Jets’ fans dreaming of NHL
In Winnipeg these days, there hasn’t been as much excitement since the last mosquito was swatted last fall.
While some of Winnipeg’s mosquitoes are as large as small airplanes, it’s another flying machine — Jets — who are the talk of sunny Manitoba’s Gateway to the West .
Just to let a Manitoba hockey fan’s mind wander and simply imagine a return of the National Hockey League’s Jets to Winnipeg makes some people want to stand atop a tall building at Portage and Main and shout with glee.
Thought five years ago . . . two years ago . . . six months ago to be nothing more than a fool’s dream, the return to Winnipeg of the Jets (currently living life as the Phoenix Coyotes) is today, some say, almost a 50-50 proposition.
Losers of millions of dollars, but winners on the ice with one of the best coaches in the NHL (Dave Tippett) at the helm, the Coyotes have had more legal problems than Bernie Madoff.
The team has been bought and sold a number of times, but the franchise is currently owned by the NHL, whose partners can’t possibly enjoy looking at the team’s balance sheet at the end of each month.
A complicated plan for the latest would-be buyer to purchase the team with proceeds from a City of Glendale, Ariz., bond issue has apparently hit a snag, as the Goldwater Institute, a taxpayers’ watchdog organization which exists as the voice of the common guy to protect taxpayers from government waste, is suing to stop the bond sale.
Word from the desert is that if the bond sale is halted, that will be the final straw for the NHL, which would then presumably throw its hands in the air and give up its dreams of a successful franchise in Arizona.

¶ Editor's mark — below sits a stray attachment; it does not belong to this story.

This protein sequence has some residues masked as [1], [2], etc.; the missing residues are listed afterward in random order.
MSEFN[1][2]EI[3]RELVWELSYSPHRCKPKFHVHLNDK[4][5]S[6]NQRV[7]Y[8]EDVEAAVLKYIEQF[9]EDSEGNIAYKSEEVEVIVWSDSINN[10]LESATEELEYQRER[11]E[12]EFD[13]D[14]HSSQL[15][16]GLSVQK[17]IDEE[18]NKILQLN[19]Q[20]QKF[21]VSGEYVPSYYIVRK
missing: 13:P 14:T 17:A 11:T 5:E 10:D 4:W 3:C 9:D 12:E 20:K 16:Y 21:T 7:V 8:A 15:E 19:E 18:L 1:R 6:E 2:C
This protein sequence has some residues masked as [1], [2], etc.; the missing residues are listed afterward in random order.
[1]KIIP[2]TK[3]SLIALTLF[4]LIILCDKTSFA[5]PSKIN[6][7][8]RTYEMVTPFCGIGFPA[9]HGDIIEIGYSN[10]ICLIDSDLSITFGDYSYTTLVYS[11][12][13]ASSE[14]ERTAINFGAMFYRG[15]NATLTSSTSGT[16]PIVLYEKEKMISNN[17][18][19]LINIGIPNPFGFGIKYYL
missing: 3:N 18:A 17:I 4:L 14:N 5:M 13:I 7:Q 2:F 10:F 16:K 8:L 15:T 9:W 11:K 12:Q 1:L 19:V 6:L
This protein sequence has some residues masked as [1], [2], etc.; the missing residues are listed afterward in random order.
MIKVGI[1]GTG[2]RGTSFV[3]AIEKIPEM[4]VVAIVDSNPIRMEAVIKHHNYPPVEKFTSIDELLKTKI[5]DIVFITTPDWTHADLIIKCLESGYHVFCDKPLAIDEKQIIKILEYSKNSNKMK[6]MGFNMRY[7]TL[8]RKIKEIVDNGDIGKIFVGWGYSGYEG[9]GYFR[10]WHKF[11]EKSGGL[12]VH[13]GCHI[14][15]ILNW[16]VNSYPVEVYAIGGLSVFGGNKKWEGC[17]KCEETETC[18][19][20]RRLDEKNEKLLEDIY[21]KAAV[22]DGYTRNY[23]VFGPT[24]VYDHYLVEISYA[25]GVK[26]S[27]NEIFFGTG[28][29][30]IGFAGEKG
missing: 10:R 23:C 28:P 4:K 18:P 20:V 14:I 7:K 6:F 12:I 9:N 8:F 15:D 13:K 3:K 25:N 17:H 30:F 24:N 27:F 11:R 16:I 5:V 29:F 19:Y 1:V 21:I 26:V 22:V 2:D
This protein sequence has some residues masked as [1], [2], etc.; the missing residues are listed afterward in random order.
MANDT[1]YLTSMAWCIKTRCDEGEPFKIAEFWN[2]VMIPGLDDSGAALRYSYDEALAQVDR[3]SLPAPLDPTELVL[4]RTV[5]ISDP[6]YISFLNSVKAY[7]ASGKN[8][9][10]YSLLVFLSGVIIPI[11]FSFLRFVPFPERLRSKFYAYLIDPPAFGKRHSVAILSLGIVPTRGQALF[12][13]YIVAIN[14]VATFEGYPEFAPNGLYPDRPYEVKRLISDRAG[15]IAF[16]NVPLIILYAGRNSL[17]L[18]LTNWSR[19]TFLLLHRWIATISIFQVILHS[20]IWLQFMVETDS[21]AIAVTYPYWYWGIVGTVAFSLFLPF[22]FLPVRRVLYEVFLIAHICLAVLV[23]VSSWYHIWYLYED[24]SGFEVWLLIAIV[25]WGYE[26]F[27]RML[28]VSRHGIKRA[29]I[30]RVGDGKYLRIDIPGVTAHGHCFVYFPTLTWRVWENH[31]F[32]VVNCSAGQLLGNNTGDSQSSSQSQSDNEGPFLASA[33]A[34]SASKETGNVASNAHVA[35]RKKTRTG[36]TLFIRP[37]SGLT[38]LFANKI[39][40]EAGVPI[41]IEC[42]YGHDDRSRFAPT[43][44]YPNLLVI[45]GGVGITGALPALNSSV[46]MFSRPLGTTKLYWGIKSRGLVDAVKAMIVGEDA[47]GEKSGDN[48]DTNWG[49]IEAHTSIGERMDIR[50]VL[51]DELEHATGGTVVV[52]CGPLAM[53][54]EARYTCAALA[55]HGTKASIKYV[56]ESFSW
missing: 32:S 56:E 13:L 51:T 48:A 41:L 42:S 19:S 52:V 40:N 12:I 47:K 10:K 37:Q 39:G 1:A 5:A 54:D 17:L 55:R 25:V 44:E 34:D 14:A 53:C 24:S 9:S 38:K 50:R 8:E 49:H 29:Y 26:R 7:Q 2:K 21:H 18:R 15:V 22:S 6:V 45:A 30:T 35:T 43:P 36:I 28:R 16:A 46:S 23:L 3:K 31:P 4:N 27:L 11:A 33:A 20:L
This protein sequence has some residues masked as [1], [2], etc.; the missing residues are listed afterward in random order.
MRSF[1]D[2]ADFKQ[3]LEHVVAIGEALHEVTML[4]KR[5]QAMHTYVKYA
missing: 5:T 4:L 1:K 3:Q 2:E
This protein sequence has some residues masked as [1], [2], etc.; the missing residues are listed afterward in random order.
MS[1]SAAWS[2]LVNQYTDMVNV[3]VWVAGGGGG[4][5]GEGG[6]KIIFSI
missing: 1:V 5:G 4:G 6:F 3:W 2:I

Waiting anxiously, like a groom at the altar, is Winnipeg.
Since the Jets moved to Phoenix in 1996, the 15,000-seat MTS Centre has been built, a little small by NHL standards, but almost guaranteed to be the site of 41 sellouts a year if the move went through.
With the Canadian dollar doing well, revenue-sharing among owners in effect and a salary cap in place, the situation has dramatically improved in the past 15 years.
A small-market team in a hockey-mad city could succeed.
Get the Jets back in Winnipeg, move Atlanta Thrashers to Quebec and give Jim Balsillie a chance to move the Florida Panthers to Hamilton and what a great Canadian division the NHL could offer.
It might not be Commissioner Gary Bettman’s idea of ‘major league’, but in the minds of many, hockey would be back where it belongs.
- Quote, unquote
• Jim Caple of ESPN.com: “The starting rotation of Roy Halladay, Cliff Lee, Cole Hamels and Roy Oswalt worked Tuesday on their fundamental drills of throwing their gloves in the air and having teammates pile on them after no-hitters and clinching-game victories.”
• CBS’s David Letterman, on owners locking out NFL players: “In a related story, Rex Ryan was locked out of an Olive Garden.”
• Blogger Chad Picasner, after Yankees icon Yogi Berra tripped over a rug in the team’s spring-training clubhouse: “Hank Steinbrenner immediately fired the carpet.”
• Brad Dickson in the Omaha (Neb.) World-Herald, on snowboarder Shaun White undergoing minor foot surgery: “Just to be safe, he brought 20 pounds of medicinal marijuana for recovery.”
• Janice Hough of leftcoastsportsbabe.com: “The NFL players have de-unionized which increases the chance there will be no professional football next year. So for 49ers and Raiders fans, sounds like business as usual.”
• R.J. Currie of sportsdeke.com: “A Washington Capitals fan in Virginia pocketed $100,000 from a lottery using the jersey numbers of Alex Ovechkin, Nicklas Backstrom, Brooks Laich, Mike Knuble and Alex Semin. Make that about $50,000 after the IRS taxes him for Capital gains.”
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